Posted by: colloquiallyspeaking | July 18, 2010

Jewish Geography and Blogging?

I hate Jewish Geography.  I am not a very good player.  Frankly, I suck.  I am supposed to know many people, being that I have lived in a lot of places and have a name (thankfully, maiden name) that is known to others.  I’m supposed to be able to connect the dots and be ever so friendly to people who know my aunt’s sister-in-law’s cousin and feel an instant kinship with a girl who worked in a bungalow colony with a girl who was in the class that I should have graduated with, had circumstances been different.

The trouble is, besides for having a genetic predisposition to anti-socialism, (not the politics, just the social part – I love socialized medicine), I do not posses the part of the brain that remembers people by their faces or names.  My husband and I can be walking down the street and he will point out a man he was in kindergarten with and hasn’t seen since.  I will wonder why there’s a woman staring at me on the bus until my husband gently explains that she’s wondering why I walked right past her after having dinner with her last week at a mutual friend’s house and discussing some serious and personal things.

The question I have now though, is how the hell do all these Jews find each other on the Internet?

I once had a different blog.  It was a diary with no lock and key.  I loved the idea that people might encounter my private thoughts by chance.  I wrote for a while, documented things in my day, ranting about people and expressing the workings of my heart.  It was a nice way of practicing opening up, without the risks of real hurt.  I don’t think anyone ever saw it.  I didn’t identify myself as anything, and I didn’t tag or categorize my posts.  When I got married and let my husband in on all my deep, dark secrets, I no longer felt the need to blog, or keep a diary of any sort.  So I deleted my blog and moved on.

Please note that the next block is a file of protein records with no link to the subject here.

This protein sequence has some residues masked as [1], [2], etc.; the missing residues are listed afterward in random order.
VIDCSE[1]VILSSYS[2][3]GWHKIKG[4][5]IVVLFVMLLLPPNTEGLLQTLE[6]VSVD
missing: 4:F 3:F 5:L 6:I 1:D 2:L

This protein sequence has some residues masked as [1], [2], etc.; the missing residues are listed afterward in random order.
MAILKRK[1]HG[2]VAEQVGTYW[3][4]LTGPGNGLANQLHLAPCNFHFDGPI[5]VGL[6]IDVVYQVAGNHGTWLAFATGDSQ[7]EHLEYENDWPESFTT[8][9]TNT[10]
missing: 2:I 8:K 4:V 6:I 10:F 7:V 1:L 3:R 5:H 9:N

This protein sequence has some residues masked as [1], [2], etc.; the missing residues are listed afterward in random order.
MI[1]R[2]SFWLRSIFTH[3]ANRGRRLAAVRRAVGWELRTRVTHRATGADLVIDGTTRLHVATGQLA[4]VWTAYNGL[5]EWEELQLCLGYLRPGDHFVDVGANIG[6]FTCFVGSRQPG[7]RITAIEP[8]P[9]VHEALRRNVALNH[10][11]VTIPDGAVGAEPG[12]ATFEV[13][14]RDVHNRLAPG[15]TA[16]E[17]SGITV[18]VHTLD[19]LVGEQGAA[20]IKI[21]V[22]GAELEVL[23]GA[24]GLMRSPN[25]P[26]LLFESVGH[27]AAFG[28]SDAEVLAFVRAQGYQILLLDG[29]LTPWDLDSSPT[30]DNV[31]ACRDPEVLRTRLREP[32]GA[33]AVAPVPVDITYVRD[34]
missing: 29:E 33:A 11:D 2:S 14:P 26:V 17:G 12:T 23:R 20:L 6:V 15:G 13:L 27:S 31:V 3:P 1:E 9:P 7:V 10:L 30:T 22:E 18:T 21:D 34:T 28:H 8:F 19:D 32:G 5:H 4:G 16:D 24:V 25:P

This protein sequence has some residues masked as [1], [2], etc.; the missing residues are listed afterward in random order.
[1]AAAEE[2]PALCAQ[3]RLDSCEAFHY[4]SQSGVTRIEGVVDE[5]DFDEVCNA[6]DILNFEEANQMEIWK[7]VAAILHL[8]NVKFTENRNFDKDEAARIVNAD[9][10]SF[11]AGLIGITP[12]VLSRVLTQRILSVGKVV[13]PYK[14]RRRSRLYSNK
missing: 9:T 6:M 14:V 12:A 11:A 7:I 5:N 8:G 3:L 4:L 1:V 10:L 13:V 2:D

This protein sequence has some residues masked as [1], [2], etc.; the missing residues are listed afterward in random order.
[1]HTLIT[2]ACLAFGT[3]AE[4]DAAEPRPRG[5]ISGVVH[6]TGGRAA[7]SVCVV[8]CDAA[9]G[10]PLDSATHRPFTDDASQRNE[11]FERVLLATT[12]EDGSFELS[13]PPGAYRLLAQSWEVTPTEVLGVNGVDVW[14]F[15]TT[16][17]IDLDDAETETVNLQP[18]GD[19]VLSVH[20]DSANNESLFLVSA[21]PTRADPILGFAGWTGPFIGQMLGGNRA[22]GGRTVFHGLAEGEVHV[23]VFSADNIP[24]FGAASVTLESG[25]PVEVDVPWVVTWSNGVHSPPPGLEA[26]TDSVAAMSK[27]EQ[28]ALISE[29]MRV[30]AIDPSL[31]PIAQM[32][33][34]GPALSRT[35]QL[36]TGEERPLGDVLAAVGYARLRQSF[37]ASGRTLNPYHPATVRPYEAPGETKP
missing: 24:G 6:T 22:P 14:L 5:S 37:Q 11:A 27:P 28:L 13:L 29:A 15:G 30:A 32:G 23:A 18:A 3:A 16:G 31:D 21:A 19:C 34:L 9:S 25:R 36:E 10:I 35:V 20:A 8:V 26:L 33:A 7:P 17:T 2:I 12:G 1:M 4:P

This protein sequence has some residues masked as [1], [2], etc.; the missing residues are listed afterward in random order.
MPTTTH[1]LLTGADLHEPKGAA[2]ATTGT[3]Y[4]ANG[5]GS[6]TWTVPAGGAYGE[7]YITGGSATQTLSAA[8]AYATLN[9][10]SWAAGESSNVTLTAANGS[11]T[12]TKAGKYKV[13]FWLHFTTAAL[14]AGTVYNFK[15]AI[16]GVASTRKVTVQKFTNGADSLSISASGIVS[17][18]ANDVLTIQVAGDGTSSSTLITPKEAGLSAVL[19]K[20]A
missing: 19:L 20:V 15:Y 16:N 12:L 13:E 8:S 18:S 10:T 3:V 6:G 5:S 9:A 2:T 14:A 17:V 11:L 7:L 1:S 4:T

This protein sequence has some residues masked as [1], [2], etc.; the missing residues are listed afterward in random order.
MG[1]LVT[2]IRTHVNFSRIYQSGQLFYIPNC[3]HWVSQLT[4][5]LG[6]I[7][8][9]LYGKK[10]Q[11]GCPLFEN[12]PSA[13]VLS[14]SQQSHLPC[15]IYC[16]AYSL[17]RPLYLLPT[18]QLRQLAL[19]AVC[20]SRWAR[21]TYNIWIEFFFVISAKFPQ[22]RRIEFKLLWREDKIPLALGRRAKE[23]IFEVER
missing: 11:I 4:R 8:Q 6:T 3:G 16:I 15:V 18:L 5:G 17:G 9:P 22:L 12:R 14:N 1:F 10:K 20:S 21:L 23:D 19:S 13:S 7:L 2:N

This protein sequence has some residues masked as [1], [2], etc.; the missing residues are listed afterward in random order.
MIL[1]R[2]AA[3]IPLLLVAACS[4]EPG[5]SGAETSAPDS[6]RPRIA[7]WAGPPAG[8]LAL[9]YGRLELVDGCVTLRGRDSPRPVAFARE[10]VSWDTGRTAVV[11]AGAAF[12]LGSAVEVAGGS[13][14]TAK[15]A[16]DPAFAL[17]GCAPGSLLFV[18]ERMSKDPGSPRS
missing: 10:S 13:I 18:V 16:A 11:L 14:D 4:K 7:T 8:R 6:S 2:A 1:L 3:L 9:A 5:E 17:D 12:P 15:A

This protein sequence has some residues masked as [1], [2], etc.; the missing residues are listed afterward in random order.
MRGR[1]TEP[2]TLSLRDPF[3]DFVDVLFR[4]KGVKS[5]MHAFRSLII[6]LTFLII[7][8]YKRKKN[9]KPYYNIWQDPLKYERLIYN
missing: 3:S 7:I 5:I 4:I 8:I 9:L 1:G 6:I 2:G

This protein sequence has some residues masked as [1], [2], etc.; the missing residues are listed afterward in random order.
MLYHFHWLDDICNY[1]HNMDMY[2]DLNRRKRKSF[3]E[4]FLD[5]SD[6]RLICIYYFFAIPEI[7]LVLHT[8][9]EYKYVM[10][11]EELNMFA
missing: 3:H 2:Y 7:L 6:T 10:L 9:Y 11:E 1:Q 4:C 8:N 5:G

Now, I blog because I want to actually blog.  I enjoy writing, and now that I’m past the secrets and lies in my life, I want people to read what I write.  I read a few interesting blogs I found by chance, commented on a few things, and then found myself slowly worming my way into this huge Jewish world within the World Wide Web.  I am totally bewildered by this.  Where did you all find each other?  And how did you find me?

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Responses

  1. Someone once posted your blog on their Facebook page, went to check it out, and really enjoyed reading it, I find it inspirational, and written very well. All I can say is thank you. By the way how is your daughter?

    Regards to the husband!

  2. He He! My blogging journey is a little different. Came upon JA(C)P’s blog by chance. Got curious about the commenters and clicked on their profiles, read their blogs ect. A full year later started blogging myself… I clicked on your profile too…

    Have I answered your question?

  3. All it takes is one comment left on a blog to lead me or anyone to one another. I found you through a comment you left somewhere. Not sure where anymore.

  4. Mine is similar to Brochi’s, but I think I stumbled onto badforshidduchim. I also started clicking the commenters. I lasted almost a year and a half before I started my own blog.

  5. Same here. I came across one blog, then clicked on the commenters. Took me more than 3 years before I started blogging.
    I think I found yours because of a comment you left on mine.

  6. i realize that comments lead to more people being exposed to my blog, and for sure facebook posts, especially because they’re posted so that my ‘friends’ can read them (are facebook friends real friends? i don’t know who you are PM, but it could be we are:)) but what makes me think is the fact that i have commented on non-Jewish blogs, yet somehow never get any traffic from that…
    so the pull to read other jewish blogs is the fact that they’re jewish, not the content or quality. but that’s what today was all about, i suppose. we should be doing that – interested in other jews and other jewish things…it’ll make us stronger as a nation.
    thanks for all the comments – it’s nice to see who some of you are.

  7. btw – that is NOT to say that i don’t enjoy the quality of your blogs…:)

  8. I found your blog because you commented on mine.
    Not sure who everyone else is, but I do enjoy the quality of writing that I can’t seem to find much of in the “real world”
    And I truly have no interest in non-jewish blogs, so wouldn’t know about them not commenting on mine.

  9. my husband got a kick out of the fact that people felt that i was asking them how they got to me…i guess he knows me best, and can tell when the questions i ask are rhetoric or not:) but it’s nice to know that i can ask for opinions on my blog and get responses!!!

  10. see above..


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